Use of anti-psychotic medication in care homes

Social Care Wales’ response to the
National Assembly’s Health, Social Care and Sport Committee inquiry

Gerry Evans,
Director of Regulation
Social Care Wales
South Gate House
Wood Street
CF10 1EW


1.    Social Care Wales works with partners to make care and support better for people in Wales.  We have powers to regulate and support the training of the social care workforce.  We have a new remit to support improvement and research in the field.  Until 31 March 2017 we were known as the Care Council for Wales. 

2.    We have been responsible for the professional regulation of adult care home managers since 2011.  In that time we have not received referrals relating specifically to the inappropriate use of anti-psychotic medication.  However, we will continue to monitor the situation.  Should people or organisations become aware of specific instances of registered social care workers engaged in such practices they should contact Social Care Wales.

3.    The Code of Professional Practice for Social Care[1] and The Social Care Manager: Practice Guidance for Social Care Managers[2] emphasises person centred approaches as fundamental to the social care profession.  These documents are the foundation on which the regulation and training of social care workers and social care managers is built.  Both documents are used in assessing a member of  staff’s fitness to practice should they be called before a Social Care Wales panel.  The Practice Guidance for Social Care Managers includes a specific section on medication which reads:

“You must comply with the relevant law, statutory regulations and professional guidance regarding medication. If you are responsible for developing a medication policy and procedure this should specify the circumstances in which a staff member may administer or assist in the administration of medication. It should include procedures for the safe administration, recording, handling, safekeeping and disposal of medication. If you are responsible for implementing medication policy and procedure, you should ensure that the policy is adhered toby you and your staff. You should address any concerns about the safety of the medication policy and procedure or its implementation.[3]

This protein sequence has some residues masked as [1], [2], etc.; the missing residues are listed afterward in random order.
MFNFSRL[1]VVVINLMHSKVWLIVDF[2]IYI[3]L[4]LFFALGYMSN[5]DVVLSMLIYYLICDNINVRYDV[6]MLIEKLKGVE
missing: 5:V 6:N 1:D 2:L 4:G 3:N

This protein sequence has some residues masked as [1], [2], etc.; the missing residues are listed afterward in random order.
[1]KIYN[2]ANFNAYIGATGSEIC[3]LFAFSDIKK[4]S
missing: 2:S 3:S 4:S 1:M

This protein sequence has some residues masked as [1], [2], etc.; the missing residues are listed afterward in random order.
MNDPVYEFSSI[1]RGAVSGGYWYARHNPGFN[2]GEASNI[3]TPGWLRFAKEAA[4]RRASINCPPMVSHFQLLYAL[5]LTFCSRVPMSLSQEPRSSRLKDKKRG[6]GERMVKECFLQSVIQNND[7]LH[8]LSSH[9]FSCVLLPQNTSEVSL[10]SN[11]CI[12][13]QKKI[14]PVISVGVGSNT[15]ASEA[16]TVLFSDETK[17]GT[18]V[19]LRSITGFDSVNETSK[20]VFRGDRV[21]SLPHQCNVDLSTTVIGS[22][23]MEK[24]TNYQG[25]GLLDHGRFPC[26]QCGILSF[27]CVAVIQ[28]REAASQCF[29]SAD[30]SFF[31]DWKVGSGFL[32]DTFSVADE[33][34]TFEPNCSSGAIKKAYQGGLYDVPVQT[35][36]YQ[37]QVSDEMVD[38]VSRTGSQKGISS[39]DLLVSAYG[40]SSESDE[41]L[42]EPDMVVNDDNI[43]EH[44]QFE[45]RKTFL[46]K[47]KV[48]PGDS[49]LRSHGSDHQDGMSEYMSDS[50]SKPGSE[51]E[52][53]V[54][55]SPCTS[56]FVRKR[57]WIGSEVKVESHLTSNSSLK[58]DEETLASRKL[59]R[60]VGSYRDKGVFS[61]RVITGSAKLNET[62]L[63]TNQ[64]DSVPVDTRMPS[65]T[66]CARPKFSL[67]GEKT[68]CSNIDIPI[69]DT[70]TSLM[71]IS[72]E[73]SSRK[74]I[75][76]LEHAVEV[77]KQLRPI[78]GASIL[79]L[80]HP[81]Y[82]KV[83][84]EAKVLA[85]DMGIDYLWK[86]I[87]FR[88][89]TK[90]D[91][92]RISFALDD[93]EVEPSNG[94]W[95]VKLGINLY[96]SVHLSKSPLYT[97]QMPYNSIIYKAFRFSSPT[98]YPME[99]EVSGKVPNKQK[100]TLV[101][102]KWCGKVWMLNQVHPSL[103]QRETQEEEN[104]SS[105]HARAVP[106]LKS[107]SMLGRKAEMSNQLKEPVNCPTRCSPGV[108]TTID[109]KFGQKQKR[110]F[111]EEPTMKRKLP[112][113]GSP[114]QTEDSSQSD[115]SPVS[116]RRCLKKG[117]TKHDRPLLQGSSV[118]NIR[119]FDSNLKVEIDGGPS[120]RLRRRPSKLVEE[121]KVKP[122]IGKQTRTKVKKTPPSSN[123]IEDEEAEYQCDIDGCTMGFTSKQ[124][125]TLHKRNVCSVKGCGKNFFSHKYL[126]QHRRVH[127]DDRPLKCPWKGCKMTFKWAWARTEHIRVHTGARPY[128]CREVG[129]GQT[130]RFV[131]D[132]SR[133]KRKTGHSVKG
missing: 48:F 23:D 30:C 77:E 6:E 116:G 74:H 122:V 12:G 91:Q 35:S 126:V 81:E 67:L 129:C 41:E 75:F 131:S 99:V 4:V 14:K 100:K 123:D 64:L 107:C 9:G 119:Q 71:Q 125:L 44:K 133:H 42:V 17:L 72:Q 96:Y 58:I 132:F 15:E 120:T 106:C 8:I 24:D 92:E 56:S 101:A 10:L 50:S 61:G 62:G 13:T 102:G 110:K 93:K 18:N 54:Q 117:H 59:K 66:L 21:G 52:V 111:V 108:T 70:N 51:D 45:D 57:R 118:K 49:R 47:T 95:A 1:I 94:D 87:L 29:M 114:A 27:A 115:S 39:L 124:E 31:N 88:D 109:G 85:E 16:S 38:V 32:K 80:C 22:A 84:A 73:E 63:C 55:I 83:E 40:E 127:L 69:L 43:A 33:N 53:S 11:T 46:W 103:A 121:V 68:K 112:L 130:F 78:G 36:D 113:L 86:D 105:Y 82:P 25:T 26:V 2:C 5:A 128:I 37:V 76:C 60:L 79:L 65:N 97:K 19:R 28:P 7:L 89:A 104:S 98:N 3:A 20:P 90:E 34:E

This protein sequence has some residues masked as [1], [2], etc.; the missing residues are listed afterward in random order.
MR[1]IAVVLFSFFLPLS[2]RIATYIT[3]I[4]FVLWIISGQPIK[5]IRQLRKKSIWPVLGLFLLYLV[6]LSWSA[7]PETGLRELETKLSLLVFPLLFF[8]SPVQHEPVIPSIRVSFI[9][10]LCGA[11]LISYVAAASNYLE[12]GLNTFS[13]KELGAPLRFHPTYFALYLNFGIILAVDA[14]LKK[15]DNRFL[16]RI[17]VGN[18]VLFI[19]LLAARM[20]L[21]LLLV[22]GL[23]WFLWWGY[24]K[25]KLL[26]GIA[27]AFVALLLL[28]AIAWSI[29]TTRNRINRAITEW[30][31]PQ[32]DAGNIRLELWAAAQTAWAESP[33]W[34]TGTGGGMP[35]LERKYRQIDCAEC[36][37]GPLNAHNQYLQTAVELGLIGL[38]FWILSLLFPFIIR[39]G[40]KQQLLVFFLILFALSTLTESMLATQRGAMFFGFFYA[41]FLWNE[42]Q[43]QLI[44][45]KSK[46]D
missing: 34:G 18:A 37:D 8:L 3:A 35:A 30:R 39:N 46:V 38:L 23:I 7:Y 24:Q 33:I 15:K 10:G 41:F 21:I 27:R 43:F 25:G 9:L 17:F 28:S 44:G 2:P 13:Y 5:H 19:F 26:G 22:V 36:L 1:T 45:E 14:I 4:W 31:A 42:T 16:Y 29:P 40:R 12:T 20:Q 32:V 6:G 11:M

4.    The inquiry’s terms of reference asks us to consider the “training for health and care staff to support the provision of person-centred care for care home residents living with dementia.”  In our view, it is vital that each care home is staffed by people who are sufficiently skilled to provide person centred and preventative approach to care.  To support this aim, we have produced a range of training materials.  Furthermore, we are working to improve the qualifications required to work in the care profession. 

5.    In November 2016 we published the Dementia Learning and Development Framework for Wales alongside NHS Wales.  The new resource aims to change the way in which dementia care is provided in Wales by creating a single, shared vision for health and social care workers to provide the best possible care and support for those living with dementia. The framework has people with dementia at its heart and recognises that people with dementia, their families and carers should all be central to the care and support they receive[4].

6.    We are working with Qualifications Wales on a new set of qualifications for health and social care from 2019.  These have a strong emphasis on person centred care, with a specific pathway for the skills needed to care for people with dementia.  People who work in the care profession will be required to hold these qualifications, so their reform is a significant step.  Person centred practice has been strengthened in the revised induction framework for health and social care.  We will be conducting a consultation on the changes to the framework in late spring. 

7.    We also produced a learning resource called Positive Approaches : Reducing Restrictive Practices in Social Care[5].  The resource aims to provide an understanding of how to work using positive and proactive approaches and reduce the use of restrictive practices in social care.  The focus of the resource is on enabling and ensuring best practice using examples and scenarios for illustration. It can be used in supervision; as part of induction; training sessions; appraisals and to inform policy; protocols; audit; quality assurance and commissioning.

[1] Code of Professional Practice for Social Care, Care Council for Wales

[2] The Social Care Manager: Practice Guidance for Social Care Managers (PDF), Care Council for Wales

[3] Par 20, page 15, as above

[4] Good Work: A Dementia Learning and Development Framework for Wales, Care Council for Wales

[5] Positive Approaches: Reducing Restrictive Practices in Social Care  Care Council for Wales